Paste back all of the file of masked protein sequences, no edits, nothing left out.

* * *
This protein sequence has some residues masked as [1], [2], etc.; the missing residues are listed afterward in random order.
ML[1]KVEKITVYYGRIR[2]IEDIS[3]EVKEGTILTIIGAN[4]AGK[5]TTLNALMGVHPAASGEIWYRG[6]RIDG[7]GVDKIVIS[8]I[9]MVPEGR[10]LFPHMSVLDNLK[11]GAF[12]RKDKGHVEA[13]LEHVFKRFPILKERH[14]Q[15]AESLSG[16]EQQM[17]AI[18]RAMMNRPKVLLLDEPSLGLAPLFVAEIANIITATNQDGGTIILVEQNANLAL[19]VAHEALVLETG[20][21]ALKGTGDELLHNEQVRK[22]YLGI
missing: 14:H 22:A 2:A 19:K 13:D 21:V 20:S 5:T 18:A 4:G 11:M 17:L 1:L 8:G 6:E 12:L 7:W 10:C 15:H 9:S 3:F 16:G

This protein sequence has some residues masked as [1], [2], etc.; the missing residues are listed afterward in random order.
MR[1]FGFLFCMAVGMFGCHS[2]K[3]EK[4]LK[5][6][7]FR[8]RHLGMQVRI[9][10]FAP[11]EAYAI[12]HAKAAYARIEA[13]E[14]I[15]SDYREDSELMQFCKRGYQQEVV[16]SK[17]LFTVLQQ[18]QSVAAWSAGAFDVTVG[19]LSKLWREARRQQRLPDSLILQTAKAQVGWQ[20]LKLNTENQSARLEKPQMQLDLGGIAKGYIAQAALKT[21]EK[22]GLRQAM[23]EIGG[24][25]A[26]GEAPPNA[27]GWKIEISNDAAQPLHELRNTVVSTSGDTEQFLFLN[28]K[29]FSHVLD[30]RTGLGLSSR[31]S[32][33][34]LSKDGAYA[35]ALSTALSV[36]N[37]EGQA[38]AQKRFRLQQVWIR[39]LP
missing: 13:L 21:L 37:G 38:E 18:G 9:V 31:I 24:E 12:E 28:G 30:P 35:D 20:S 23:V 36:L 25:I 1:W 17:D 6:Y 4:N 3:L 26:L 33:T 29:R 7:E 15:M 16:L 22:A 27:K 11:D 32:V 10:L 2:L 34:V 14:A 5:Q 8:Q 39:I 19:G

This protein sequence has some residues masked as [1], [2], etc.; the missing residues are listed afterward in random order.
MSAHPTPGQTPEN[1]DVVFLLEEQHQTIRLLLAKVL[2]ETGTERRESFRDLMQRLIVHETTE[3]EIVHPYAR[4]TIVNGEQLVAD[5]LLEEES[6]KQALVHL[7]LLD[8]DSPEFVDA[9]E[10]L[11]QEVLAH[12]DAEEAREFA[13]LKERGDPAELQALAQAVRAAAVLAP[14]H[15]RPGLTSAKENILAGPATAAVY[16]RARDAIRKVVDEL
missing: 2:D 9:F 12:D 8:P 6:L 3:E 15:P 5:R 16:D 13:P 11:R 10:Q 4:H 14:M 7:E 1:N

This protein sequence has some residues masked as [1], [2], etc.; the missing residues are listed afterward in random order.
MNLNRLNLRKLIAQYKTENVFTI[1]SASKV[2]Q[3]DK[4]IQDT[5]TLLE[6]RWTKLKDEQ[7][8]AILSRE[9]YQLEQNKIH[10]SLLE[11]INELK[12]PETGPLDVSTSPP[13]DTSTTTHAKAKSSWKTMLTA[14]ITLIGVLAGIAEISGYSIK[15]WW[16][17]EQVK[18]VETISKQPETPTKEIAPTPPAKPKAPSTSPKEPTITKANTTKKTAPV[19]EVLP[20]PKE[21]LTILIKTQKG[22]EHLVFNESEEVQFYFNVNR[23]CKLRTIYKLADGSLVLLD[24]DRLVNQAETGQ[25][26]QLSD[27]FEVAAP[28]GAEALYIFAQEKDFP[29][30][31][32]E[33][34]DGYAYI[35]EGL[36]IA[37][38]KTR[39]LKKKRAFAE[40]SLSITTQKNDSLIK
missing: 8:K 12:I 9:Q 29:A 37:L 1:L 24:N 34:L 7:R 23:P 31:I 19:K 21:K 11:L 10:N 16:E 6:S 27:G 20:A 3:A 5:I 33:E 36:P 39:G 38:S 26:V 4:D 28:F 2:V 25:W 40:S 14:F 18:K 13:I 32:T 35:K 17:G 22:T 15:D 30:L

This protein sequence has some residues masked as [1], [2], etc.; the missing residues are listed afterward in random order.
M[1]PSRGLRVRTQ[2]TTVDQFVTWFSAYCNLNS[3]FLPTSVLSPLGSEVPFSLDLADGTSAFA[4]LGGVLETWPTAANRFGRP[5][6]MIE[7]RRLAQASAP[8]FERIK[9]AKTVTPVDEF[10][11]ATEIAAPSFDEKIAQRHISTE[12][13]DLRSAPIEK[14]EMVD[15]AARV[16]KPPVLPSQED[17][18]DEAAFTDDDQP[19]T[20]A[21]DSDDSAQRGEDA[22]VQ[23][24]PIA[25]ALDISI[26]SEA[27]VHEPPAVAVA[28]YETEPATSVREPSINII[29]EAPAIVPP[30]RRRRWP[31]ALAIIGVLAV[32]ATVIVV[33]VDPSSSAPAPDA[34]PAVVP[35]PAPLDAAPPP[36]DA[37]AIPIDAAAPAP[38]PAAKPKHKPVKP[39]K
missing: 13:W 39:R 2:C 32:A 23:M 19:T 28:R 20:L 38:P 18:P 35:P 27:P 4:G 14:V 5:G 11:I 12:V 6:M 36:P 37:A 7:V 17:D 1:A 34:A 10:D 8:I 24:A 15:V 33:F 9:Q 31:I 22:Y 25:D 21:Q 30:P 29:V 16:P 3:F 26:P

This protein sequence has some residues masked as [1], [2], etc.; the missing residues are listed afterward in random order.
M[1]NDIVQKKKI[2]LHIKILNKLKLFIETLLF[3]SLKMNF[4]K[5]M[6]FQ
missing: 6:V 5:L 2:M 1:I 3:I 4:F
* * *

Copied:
This protein sequence has some residues masked as [1], [2], etc.; the missing residues are listed afterward in random order.
ML[1]KVEKITVYYGRIR[2]IEDIS[3]EVKEGTILTIIGAN[4]AGK[5]TTLNALMGVHPAASGEIWYRG[6]RIDG[7]GVDKIVIS[8]I[9]MVPEGR[10]LFPHMSVLDNLK[11]GAF[12]RKDKGHVEA[13]LEHVFKRFPILKERH[14]Q[15]AESLSG[16]EQQM[17]AI[18]RAMMNRPKVLLLDEPSLGLAPLFVAEIANIITATNQDGGTIILVEQNANLAL[19]VAHEALVLETG[20][21]ALKGTGDELLHNEQVRK[22]YLGI
missing: 14:H 22:A 2:A 19:K 13:D 21:V 20:S 5:T 18:A 4:G 11:M 17:L 1:L 8:G 6:E 12:L 7:W 10:C 15:H 9:S 3:F 16:G

This protein sequence has some residues masked as [1], [2], etc.; the missing residues are listed afterward in random order.
MR[1]FGFLFCMAVGMFGCHS[2]K[3]EK[4]LK[5][6][7]FR[8]RHLGMQVRI[9][10]FAP[11]EAYAI[12]HAKAAYARIEA[13]E[14]I[15]SDYREDSELMQFCKRGYQQEVV[16]SK[17]LFTVLQQ[18]QSVAAWSAGAFDVTVG[19]LSKLWREARRQQRLPDSLILQTAKAQVGWQ[20]LKLNTENQSARLEKPQMQLDLGGIAKGYIAQAALKT[21]EK[22]GLRQAM[23]EIGG[24][25]A[26]GEAPPNA[27]GWKIEISNDAAQPLHELRNTVVSTSGDTEQFLFLN[28]K[29]FSHVLD[30]RTGLGLSSR[31]S[32][33][34]LSKDGAYA[35]ALSTALSV[36]N[37]EGQA[38]AQKRFRLQQVWIR[39]LP
missing: 13:L 21:L 37:G 38:E 18:G 9:V 31:I 24:E 12:E 28:G 30:P 35:D 20:S 23:V 36:L 25:I 1:W 17:D 6:Y 4:N 3:L 26:L 33:T 29:R 7:E 15:M 16:L 22:A 27:K 11:D 32:V 10:L 2:L 34:V 14:A 5:Q 8:Q 39:I 19:G

This protein sequence has some residues masked as [1], [2], etc.; the missing residues are listed afterward in random order.
MSAHPTPGQTPEN[1]DVVFLLEEQHQTIRLLLAKVL[2]ETGTERRESFRDLMQRLIVHETTE[3]EIVHPYAR[4]TIVNGEQLVAD[5]LLEEES[6]KQALVHL[7]LLD[8]DSPEFVDA[9]E[10]L[11]QEVLAH[12]DAEEAREFA[13]LKERGDPAELQALAQAVRAAAVLAP[14]H[15]RPGLTSAKENILAGPATAAVY[16]RARDAIRKVVDEL
missing: 2:D 9:F 12:D 8:P 6:L 3:E 15:P 5:R 16:D 13:P 11:R 10:Q 4:H 14:M 7:E 1:N

This protein sequence has some residues masked as [1], [2], etc.; the missing residues are listed afterward in random order.
MNLNRLNLRKLIAQYKTENVFTI[1]SASKV[2]Q[3]DK[4]IQDT[5]TLLE[6]RWTKLKDEQ[7][8]AILSRE[9]YQLEQNKIH[10]SLLE[11]INELK[12]PETGPLDVSTSPP[13]DTSTTTHAKAKSSWKTMLTA[14]ITLIGVLAGIAEISGYSIK[15]WW[16][17]EQVK[18]VETISKQPETPTKEIAPTPPAKPKAPSTSPKEPTITKANTTKKTAPV[19]EVLP[20]PKE[21]LTILIKTQKG[22]EHLVFNESEEVQFYFNVNR[23]CKLRTIYKLADGSLVLLD[24]DRLVNQAETGQ[25][26]QLSD[27]FEVAAP[28]GAEALYIFAQEKDFP[29][30][31][32]E[33][34]DGYAYI[35]EGL[36]IA[37][38]KTR[39]LKKKRAFAE[40]SLSITTQKNDSLIK
missing: 8:K 12:I 9:Q 29:A 37:L 1:L 24:N 34:L 7:R 23:P 31:I 19:K 21:K 11:L 10:N 16:E 6:S 27:G 20:A 3:A 5:I 33:E 36:P 39:G 38:S 26:V 4:D 28:F 2:V 25:W 40:S 14:F 18:K 13:I 32:T 35:K 17:G 22:T 15:D 30:L

This protein sequence has some residues masked as [1], [2], etc.; the missing residues are listed afterward in random order.
M[1]PSRGLRVRTQ[2]TTVDQFVTWFSAYCNLNS[3]FLPTSVLSPLGSEVPFSLDLADGTSAFA[4]LGGVLETWPTAANRFGRP[5][6]MIE[7]RRLAQASAP[8]FERIK[9]AKTVTPVDEF[10][11]ATEIAAPSFDEKIAQRHISTE[12][13]DLRSAPIEK[14]EMVD[15]AARV[16]KPPVLPSQED[17][18]DEAAFTDDDQP[19]T[20]A[21]DSDDSAQRGEDA[22]VQ[23][24]PIA[25]ALDISI[26]SEA[27]VHEPPAVAVA[28]YETEPATSVREPSINII[29]EAPAIVPP[30]RRRRWP[31]ALAIIGVLAV[32]ATVIVV[33]VDPSSSAPAPDA[34]PAVVP[35]PAPLDAAPPP[36]DA[37]AIPIDAAAPAP[38]PAAKPKHKPVKP[39]K
missing: 13:W 39:R 2:C 32:A 23:M 19:T 28:R 20:L 38:P 18:P 35:P 27:P 4:G 14:V 5:G 11:I 12:V 6:M 36:P 37:A 7:V 17:D 1:A 34:A 10:D 8:I 24:A 15:V 33:F 9:Q 31:I 22:Y 25:D 21:Q 30:P 29:V 16:P 3:F 26:P

This protein sequence has some residues masked as [1], [2], etc.; the missing residues are listed afterward in random order.
M[1]NDIVQKKKI[2]LHIKILNKLKLFIETLLF[3]SLKMNF[4]K[5]M[6]FQ
missing: 6:V 5:L 2:M 1:I 3:I 4:F